Misophonia on the BBC!

by | Feb 7, 2017 | Blog | 2 comments

Misophonia on the BBC

This is just a very quick post to point you towards two interesting pieces on misophonia that were featured on the BBC News website and on BBC Radio recently.

You can see the article on the BBC News site here:

Misophonia: Scientists crack why eating sounds can make people angry
You can read it here

And the Radio 4 segment is called:

Misophonia: Why certain sounds can make you angry
You can listen to it here (warning: this recording contains triggers)
If you skip to 35 seconds in and then stop it at 1:01 in you can avoid the triggers.

Frankly it’s bizarre that the BBC choose to include a cacophony of trigger sounds in their intro and outro sequence on this radio segment. It’s a bit like including strobe lighting on a TV segment about epilepsy…

But thoughtless editorial decisions aside…

They cover some of the findings in the recent report by Dr Sukhbinder Kumar and his team which indicate, as the BBC put it, that “some people’s brains become hardwired to produce an “excessive” emotional response.”

The report found that “the part of the brain that joins our senses with our emotions – the anterior insular cortex – was overly active in misophonia. And it was wired up and connected to other parts of the brain differently in those with misophonia.”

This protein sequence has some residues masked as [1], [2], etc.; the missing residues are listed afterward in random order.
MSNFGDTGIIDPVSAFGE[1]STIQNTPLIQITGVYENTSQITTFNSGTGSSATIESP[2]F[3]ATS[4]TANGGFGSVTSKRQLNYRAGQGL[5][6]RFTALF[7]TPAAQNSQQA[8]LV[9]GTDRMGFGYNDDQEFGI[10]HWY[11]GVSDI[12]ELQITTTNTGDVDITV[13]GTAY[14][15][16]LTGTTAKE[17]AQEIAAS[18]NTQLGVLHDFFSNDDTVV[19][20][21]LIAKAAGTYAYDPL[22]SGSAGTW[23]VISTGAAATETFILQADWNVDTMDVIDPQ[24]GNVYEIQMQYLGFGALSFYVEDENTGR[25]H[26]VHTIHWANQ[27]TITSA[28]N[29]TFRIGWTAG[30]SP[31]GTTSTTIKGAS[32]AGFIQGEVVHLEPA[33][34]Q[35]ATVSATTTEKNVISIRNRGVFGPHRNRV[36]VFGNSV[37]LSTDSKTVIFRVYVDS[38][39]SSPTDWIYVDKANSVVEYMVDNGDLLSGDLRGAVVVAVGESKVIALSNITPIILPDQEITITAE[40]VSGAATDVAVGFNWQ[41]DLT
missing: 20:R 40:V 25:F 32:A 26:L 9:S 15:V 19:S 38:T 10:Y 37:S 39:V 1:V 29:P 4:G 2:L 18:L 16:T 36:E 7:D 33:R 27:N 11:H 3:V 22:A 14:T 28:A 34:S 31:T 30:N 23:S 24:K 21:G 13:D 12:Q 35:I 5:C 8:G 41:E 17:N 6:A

It’s well worth taking a look. Dr Kumar’s work is incredibly exciting and look forward to delving into this in a lot greater detail over the coming weeks.



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2 Comments

  1. Scott Cairns

    Sorry but there should be a trigger warning regarding the bbc interview recording, I made it 4 seconds in before hitting the pause button. It is 1 minute and seven seconds of hell to listen too for any one with Miso.

    Reply
  2. Allergic to Sound

    Thanks Scott. I think it’s bizarre and incredibly insensitive that they chose to create that intro (and ending) as there is literally no need.

    While I didn’t enjoy it, for some reason I find when trigger sounds are all mashed up like that and recorded (and I know they’re coming) it doesn’t affect me as much. I seem to be affected 10 x worse by live triggers – although that ticking clock nearly sent me doolally!

    Reply

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